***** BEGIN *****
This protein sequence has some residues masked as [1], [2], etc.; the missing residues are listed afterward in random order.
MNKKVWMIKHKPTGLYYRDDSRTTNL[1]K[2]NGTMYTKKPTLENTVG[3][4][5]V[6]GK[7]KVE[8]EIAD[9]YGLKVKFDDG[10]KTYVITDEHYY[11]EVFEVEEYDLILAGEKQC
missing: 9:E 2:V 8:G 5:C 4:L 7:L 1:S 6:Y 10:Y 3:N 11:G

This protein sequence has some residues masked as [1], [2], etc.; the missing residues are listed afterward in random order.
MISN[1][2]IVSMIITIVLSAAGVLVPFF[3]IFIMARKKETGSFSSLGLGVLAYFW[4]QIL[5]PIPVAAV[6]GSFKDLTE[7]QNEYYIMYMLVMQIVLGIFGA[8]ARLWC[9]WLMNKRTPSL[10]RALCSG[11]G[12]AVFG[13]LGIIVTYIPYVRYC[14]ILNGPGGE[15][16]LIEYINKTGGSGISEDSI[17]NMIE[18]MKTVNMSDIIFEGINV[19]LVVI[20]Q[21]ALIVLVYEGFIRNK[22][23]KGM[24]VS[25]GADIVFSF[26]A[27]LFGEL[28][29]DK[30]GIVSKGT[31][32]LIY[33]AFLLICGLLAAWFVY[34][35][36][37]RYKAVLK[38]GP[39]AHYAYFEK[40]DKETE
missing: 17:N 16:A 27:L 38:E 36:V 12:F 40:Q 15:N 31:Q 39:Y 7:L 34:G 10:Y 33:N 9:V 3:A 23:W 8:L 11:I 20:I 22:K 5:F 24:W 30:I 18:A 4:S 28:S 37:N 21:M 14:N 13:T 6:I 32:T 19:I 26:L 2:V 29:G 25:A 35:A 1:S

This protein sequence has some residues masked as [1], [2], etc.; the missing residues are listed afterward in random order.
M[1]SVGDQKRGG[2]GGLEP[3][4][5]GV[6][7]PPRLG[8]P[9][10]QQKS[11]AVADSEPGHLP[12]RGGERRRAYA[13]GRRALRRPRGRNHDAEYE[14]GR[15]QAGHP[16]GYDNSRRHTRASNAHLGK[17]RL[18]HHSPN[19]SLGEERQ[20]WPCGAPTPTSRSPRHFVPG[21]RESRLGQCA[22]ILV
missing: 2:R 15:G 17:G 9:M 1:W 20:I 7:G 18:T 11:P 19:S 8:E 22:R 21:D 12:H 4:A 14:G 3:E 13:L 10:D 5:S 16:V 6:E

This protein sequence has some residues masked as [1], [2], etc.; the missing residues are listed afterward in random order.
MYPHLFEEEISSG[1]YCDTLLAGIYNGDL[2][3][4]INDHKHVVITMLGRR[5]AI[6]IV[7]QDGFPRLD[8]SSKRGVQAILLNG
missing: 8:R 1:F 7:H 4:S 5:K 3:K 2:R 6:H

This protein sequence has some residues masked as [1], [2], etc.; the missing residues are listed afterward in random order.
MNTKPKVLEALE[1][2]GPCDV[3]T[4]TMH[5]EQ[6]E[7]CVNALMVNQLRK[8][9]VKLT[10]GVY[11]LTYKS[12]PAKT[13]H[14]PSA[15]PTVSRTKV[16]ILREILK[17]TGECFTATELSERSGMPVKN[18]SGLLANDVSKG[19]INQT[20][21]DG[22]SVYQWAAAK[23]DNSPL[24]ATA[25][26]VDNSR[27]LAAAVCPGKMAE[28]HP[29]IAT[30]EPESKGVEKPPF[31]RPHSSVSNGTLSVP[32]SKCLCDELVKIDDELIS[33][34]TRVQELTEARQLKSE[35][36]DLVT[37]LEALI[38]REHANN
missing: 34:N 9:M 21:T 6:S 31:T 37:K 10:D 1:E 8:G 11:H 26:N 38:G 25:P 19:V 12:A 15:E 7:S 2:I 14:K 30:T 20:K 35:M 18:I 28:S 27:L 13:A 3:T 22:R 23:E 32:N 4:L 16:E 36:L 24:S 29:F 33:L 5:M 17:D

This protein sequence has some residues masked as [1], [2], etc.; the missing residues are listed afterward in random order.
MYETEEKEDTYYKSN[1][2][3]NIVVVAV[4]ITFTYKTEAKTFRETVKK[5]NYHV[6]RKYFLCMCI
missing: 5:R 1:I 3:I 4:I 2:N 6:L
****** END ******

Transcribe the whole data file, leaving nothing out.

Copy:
This protein sequence has some residues masked as [1], [2], etc.; the missing residues are listed afterward in random order.
MNKKVWMIKHKPTGLYYRDDSRTTNL[1]K[2]NGTMYTKKPTLENTVG[3][4][5]V[6]GK[7]KVE[8]EIAD[9]YGLKVKFDDG[10]KTYVITDEHYY[11]EVFEVEEYDLILAGEKQC
missing: 9:E 2:V 8:G 5:C 4:L 7:L 1:S 6:Y 10:Y 3:N 11:G

This protein sequence has some residues masked as [1], [2], etc.; the missing residues are listed afterward in random order.
MISN[1][2]IVSMIITIVLSAAGVLVPFF[3]IFIMARKKETGSFSSLGLGVLAYFW[4]QIL[5]PIPVAAV[6]GSFKDLTE[7]QNEYYIMYMLVMQIVLGIFGA[8]ARLWC[9]WLMNKRTPSL[10]RALCSG[11]G[12]AVFG[13]LGIIVTYIPYVRYC[14]ILNGPGGE[15][16]LIEYINKTGGSGISEDSI[17]NMIE[18]MKTVNMSDIIFEGINV[19]LVVI[20]Q[21]ALIVLVYEGFIRNK[22][23]KGM[24]VS[25]GADIVFSF[26]A[27]LFGEL[28][29]DK[30]GIVSKGT[31][32]LIY[33]AFLLICGLLAAWFVY[34][35][36][37]RYKAVLK[38]GP[39]AHYAYFEK[40]DKETE
missing: 17:N 16:A 27:L 38:E 36:V 12:F 40:Q 15:N 31:Q 39:Y 7:L 34:G 10:Y 33:N 9:V 3:A 23:W 8:L 11:I 20:I 22:K 5:F 24:W 30:I 18:A 4:S 28:S 37:N 21:M 14:N 13:T 6:I 32:T 19:I 26:L 2:V 29:G 25:A 35:A 1:S

This protein sequence has some residues masked as [1], [2], etc.; the missing residues are listed afterward in random order.
M[1]SVGDQKRGG[2]GGLEP[3][4][5]GV[6][7]PPRLG[8]P[9][10]QQKS[11]AVADSEPGHLP[12]RGGERRRAYA[13]GRRALRRPRGRNHDAEYE[14]GR[15]QAGHP[16]GYDNSRRHTRASNAHLGK[17]RL[18]HHSPN[19]SLGEERQ[20]WPCGAPTPTSRSPRHFVPG[21]RESRLGQCA[22]ILV
missing: 2:R 15:G 17:G 9:M 1:W 20:I 7:G 18:T 11:P 19:S 8:E 22:R 21:D 12:H 4:A 14:G 3:E 13:L 10:D 5:S 16:V 6:E

This protein sequence has some residues masked as [1], [2], etc.; the missing residues are listed afterward in random order.
MYPHLFEEEISSG[1]YCDTLLAGIYNGDL[2][3][4]INDHKHVVITMLGRR[5]AI[6]IV[7]QDGFPRLD[8]SSKRGVQAILLNG
missing: 8:R 1:F 7:H 4:S 5:K 3:K 2:R 6:H

This protein sequence has some residues masked as [1], [2], etc.; the missing residues are listed afterward in random order.
MNTKPKVLEALE[1][2]GPCDV[3]T[4]TMH[5]EQ[6]E[7]CVNALMVNQLRK[8][9]VKLT[10]GVY[11]LTYKS[12]PAKT[13]H[14]PSA[15]PTVSRTKV[16]ILREILK[17]TGECFTATELSERSGMPVKN[18]SGLLANDVSKG[19]INQT[20][21]DG[22]SVYQWAAAK[23]DNSPL[24]ATA[25][26]VDNSR[27]LAAAVCPGKMAE[28]HP[29]IAT[30]EPESKGVEKPPF[31]RPHSSVSNGTLSVP[32]SKCLCDELVKIDDELIS[33][34]TRVQELTEARQLKSE[35][36]DLVT[37]LEALI[38]REHANN
missing: 34:N 9:M 21:T 6:S 31:T 37:K 10:D 1:E 8:G 11:H 26:N 38:G 25:P 19:V 12:A 15:E 7:S 2:I 14:K 30:T 20:K 35:M 18:I 28:S 27:L 13:A 3:T 22:R 23:E 32:N 4:L 16:E 36:L 24:S 29:F 33:L 5:M 17:D

This protein sequence has some residues masked as [1], [2], etc.; the missing residues are listed afterward in random order.
MYETEEKEDTYYKSN[1][2][3]NIVVVAV[4]ITFTYKTEAKTFRETVKK[5]NYHV[6]RKYFLCMCI
missing: 5:R 1:I 3:I 4:I 2:N 6:L